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ruby-1.9.2-p0 > require 'json'
 => true 
ruby-1.9.2-p0 > hash = {hi: "sup", yo: "hey"}
 => {:hi=>"sup", :yo=>"hey"} 
ruby-1.9.2-p0 > hash.to_json
 => "{\"hi\":\"sup\",\"yo\":\"hey\"}"
ruby-1.9.2-p0 > j hash
{"hi":"sup","yo":"hey"}
 => nil 

j hash puts the answer I want but returns nil.

hash.to_json returns the answer I want with backslashes. I don't want backslashes.

share|improve this question
    
What backslashes? – Phrogz Feb 6 '11 at 22:25
    
I updated the question with the STDOUT & return values. – MattDiPasquale Feb 6 '11 at 22:30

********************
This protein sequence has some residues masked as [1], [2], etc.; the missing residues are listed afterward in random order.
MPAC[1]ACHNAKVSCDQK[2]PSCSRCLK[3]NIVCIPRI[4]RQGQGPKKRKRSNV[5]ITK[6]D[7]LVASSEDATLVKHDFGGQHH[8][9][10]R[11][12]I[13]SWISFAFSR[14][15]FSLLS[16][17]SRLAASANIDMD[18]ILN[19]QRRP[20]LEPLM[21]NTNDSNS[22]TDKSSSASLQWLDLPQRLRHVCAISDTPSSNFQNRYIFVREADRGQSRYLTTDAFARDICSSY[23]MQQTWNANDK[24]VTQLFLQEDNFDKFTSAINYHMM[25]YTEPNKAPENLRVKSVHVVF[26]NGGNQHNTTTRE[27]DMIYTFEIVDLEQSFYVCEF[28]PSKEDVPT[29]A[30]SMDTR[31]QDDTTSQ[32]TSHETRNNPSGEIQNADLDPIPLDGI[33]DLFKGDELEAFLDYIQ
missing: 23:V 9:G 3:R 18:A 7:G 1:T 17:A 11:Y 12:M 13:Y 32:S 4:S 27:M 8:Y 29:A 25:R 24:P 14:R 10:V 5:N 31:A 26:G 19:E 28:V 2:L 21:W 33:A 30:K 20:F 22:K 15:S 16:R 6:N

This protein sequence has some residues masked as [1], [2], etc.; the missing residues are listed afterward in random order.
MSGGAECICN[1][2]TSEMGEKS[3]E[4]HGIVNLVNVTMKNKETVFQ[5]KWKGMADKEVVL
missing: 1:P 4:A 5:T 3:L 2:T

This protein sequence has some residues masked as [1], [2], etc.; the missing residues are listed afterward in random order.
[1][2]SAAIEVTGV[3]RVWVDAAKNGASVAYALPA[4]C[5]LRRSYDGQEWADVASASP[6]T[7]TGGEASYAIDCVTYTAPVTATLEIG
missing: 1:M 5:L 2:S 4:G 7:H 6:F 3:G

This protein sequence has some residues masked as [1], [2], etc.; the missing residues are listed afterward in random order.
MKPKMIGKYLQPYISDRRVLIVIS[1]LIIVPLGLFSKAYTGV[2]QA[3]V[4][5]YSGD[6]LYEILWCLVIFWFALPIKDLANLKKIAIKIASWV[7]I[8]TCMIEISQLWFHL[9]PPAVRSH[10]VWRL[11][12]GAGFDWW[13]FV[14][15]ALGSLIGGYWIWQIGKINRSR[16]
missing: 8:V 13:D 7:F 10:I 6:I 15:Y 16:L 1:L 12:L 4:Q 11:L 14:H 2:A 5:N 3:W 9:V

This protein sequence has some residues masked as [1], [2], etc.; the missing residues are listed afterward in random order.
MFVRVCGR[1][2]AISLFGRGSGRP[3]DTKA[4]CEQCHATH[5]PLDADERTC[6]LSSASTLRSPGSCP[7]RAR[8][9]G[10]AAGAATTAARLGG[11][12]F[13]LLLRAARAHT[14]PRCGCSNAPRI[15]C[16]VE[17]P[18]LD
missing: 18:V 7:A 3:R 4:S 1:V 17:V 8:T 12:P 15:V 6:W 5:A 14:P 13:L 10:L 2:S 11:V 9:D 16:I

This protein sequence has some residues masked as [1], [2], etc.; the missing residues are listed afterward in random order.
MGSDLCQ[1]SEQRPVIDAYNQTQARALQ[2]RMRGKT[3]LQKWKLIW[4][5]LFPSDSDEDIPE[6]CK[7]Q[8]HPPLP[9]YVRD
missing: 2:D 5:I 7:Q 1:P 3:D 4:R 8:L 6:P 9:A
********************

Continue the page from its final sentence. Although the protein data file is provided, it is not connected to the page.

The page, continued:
Wonderful, I didn't j existed. We use y often for formatting Hashes and Objects. – so_mv Sep 6 '13 at 22:04
up vote 26 down vote accepted

That's just because of String#inspect. There are no backslashes. Try:

hjs = hash.to_json
puts hjs
share|improve this answer

You're on the right track. to_json converts it to JSON format. Don't let the IRB output fool you -- it doesn't contain any backslashes.

Try this: puts hash.to_json and you should see this: {"hi":"sup","yo":"hey"}

share|improve this answer

I don't have Ruby1.9 to test, but apparently you are getting the "inspect" view. Those backslashes are not there, they are just escaping the quotes. Run puts hash.to_json to check.

share|improve this answer

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